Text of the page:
A tad bit warm in Dickinson areaResidents sweated out highs of more than 90 degrees over the weekend and into Monday, according to the National Weather Service. Heat can bring concerns of other severe summer weather, officials said.
By: Katherine Grandstrand, The Dickinson Press
Residents sweated out highs of more than 90 degrees over the weekend and into Monday, according to the National Weather Service. Heat can bring concerns of other severe summer weather, officials said.
No matter the chance of thunderstorms, this time of year any storm can turn severe quickly, Bismarck-based NWS Emergency Response Specialist Corey King said.
Summer heat brings camping and, in the Oil Patch, more people using RVs for housing. This is a cause for concern, said Dunn County Emergency Manager Denise Brew, because people with those living arrangements might not know the weather emergency protocol for their park, and those running parks may not have a clear plan, either.
“If you rent a place to live or you find a place to park your RV, you need talk to whoever you are renting from and find out what they recommend for you to do,” Brew said.
There is a chance of thunderstorms this evening, AccuWeather.com Meteorologist Brian Edwards said. Those storms should subside by Wednesday morning, leaving a bright, sunny and warm Fourth of July with highs in the mid-80s to mid-90s.
“To get thunderstorms you have to have some kind of a trigger,” he said. “Whether it a front or a disturbance in the upper parts of the atmosphere. You need something to get the air going and to lift it to form the clouds.”The NWS website and the Bowman Radar are two resources especially important for southwest North Dakota, she said.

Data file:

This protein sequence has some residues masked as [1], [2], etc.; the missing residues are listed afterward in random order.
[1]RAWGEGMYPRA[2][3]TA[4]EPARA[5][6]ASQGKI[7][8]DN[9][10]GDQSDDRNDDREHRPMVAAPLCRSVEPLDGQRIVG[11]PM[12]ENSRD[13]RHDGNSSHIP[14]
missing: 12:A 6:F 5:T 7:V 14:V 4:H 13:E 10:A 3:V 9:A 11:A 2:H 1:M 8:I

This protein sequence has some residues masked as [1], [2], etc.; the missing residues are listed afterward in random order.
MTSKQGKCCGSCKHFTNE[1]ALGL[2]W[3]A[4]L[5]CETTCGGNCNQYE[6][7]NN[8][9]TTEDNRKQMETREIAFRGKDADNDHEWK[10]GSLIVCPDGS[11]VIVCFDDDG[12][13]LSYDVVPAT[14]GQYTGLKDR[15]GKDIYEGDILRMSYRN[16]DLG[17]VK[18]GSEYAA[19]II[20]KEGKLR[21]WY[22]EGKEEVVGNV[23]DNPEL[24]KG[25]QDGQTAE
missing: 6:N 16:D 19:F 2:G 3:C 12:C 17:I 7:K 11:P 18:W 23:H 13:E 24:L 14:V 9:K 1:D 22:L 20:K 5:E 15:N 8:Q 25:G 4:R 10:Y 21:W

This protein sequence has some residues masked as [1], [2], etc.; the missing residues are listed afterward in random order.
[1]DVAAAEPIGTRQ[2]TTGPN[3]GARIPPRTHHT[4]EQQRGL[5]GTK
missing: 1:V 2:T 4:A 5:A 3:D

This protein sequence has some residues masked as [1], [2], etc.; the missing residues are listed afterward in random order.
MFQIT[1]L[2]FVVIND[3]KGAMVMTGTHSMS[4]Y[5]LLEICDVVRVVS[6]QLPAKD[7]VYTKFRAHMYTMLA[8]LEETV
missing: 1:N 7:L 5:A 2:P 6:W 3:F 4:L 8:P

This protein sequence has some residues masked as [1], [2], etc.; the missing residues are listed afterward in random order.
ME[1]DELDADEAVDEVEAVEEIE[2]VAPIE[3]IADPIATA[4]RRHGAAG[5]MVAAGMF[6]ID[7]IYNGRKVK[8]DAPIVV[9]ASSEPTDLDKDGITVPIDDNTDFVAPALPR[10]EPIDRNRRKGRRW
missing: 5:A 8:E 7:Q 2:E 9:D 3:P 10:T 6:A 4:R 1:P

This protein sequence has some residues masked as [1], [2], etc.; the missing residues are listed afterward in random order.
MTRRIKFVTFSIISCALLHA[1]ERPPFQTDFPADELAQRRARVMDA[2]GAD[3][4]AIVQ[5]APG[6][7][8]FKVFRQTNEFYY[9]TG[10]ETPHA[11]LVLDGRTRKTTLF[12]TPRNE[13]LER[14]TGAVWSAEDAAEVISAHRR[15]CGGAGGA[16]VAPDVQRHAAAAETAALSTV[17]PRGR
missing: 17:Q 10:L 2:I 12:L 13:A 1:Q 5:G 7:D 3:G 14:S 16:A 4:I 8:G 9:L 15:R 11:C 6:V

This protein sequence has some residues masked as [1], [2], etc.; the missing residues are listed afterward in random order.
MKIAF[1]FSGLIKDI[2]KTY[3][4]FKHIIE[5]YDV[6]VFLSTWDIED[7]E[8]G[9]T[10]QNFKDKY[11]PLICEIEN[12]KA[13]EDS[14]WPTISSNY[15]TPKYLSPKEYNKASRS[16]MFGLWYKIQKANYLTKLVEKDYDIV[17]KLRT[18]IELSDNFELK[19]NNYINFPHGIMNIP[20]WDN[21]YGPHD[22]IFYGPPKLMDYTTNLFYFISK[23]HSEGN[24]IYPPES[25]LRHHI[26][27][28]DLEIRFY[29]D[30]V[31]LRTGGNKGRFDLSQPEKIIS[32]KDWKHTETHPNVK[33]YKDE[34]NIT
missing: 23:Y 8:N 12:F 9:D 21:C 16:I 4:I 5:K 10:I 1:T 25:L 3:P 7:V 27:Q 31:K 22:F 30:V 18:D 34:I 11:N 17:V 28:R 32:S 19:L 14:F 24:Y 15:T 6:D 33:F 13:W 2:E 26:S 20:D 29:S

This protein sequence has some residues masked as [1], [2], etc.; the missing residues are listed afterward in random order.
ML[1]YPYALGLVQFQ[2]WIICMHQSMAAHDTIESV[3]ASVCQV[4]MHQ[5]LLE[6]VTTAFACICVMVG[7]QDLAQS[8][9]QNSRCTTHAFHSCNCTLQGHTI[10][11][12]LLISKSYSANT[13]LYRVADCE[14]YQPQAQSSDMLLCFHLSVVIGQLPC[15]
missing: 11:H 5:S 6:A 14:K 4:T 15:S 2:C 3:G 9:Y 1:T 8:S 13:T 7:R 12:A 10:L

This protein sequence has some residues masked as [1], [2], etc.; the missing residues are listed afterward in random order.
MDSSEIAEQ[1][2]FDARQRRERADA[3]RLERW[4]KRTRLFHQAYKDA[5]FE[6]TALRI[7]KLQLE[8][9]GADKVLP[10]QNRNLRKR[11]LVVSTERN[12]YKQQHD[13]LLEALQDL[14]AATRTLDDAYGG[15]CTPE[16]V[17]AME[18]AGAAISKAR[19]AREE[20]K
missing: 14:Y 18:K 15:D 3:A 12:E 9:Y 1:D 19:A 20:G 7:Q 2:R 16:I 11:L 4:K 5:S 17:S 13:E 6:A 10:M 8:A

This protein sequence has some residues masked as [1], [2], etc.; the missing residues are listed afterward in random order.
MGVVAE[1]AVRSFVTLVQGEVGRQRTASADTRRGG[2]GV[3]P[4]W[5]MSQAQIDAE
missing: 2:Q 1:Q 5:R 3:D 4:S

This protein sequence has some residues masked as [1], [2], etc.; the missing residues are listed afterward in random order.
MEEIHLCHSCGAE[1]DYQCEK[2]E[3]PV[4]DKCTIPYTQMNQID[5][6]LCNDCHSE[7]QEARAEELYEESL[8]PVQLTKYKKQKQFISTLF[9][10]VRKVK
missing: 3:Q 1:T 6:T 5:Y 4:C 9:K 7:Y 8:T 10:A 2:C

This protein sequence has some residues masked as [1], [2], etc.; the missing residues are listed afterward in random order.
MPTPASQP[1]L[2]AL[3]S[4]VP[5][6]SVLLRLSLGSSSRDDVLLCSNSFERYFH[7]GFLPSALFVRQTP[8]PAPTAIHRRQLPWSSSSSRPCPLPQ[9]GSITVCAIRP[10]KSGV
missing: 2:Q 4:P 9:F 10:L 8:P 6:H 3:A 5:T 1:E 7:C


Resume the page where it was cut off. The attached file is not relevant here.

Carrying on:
“We can see the weather coming from that radar quicker than what Bismarck shows us,” Brew said of the Bowman Radar. “It’s a big tool, you can kind of foresee what’s happening before it’s right above your head.”
Even those familiar with tornadoes and other severe summer weather might not be prepared for a North Dakota storm, Brew said.
“It makes me very nervous because there’s a lot of people out there that I don’t know where they’re gonna go, I don’t know what they’re gonna do,” Brew said. “If we have a tornado heading for Killdeer it scares the bageezus out of me.”
Storms may most often occur in the afternoon because heat peaks then, King said, but they can happen at any time of the day.
Both Brew and King recommend keeping oneself informed as the first line of defense against summer weather. From checking the weather before leaving the house to using phone apps and National Oceanic and Atmospheric Administration weather radios when out, especially in exposed areas lacking storm shelters, like fields or oil rig/well sites.
Tornadoes developing are a concern anytime a severe storm develops, but lightning can cause extensive damage as well, King said.
It is true that counting between lighting strikes and thunder booms is an accurate way to tell how far away the lighting strike took place, with every five seconds equaling one mile, he said. It is not, however, an accurate way to tell how far away a storm is because lighting can strike miles away from the worst of the storm.
Inversely, being far away from a storm does not guarantee safety from lightning strikes, King said.
No matter how storm information is acquired, whether from television, radio or the Internet, it is important to share that information with those who may not have access to it, Brew said.
“Don’t feel bad about reaching out and saying, ‘Hey you guys, pay attention to this.’ Or if you hear about something coming share with everybody you know in your social networking,” she said. “Get it out there because not everybody is tuned in.”
For more severe summer weather tips check out: http://www.nd.gov/des/get/severe-summer-weather/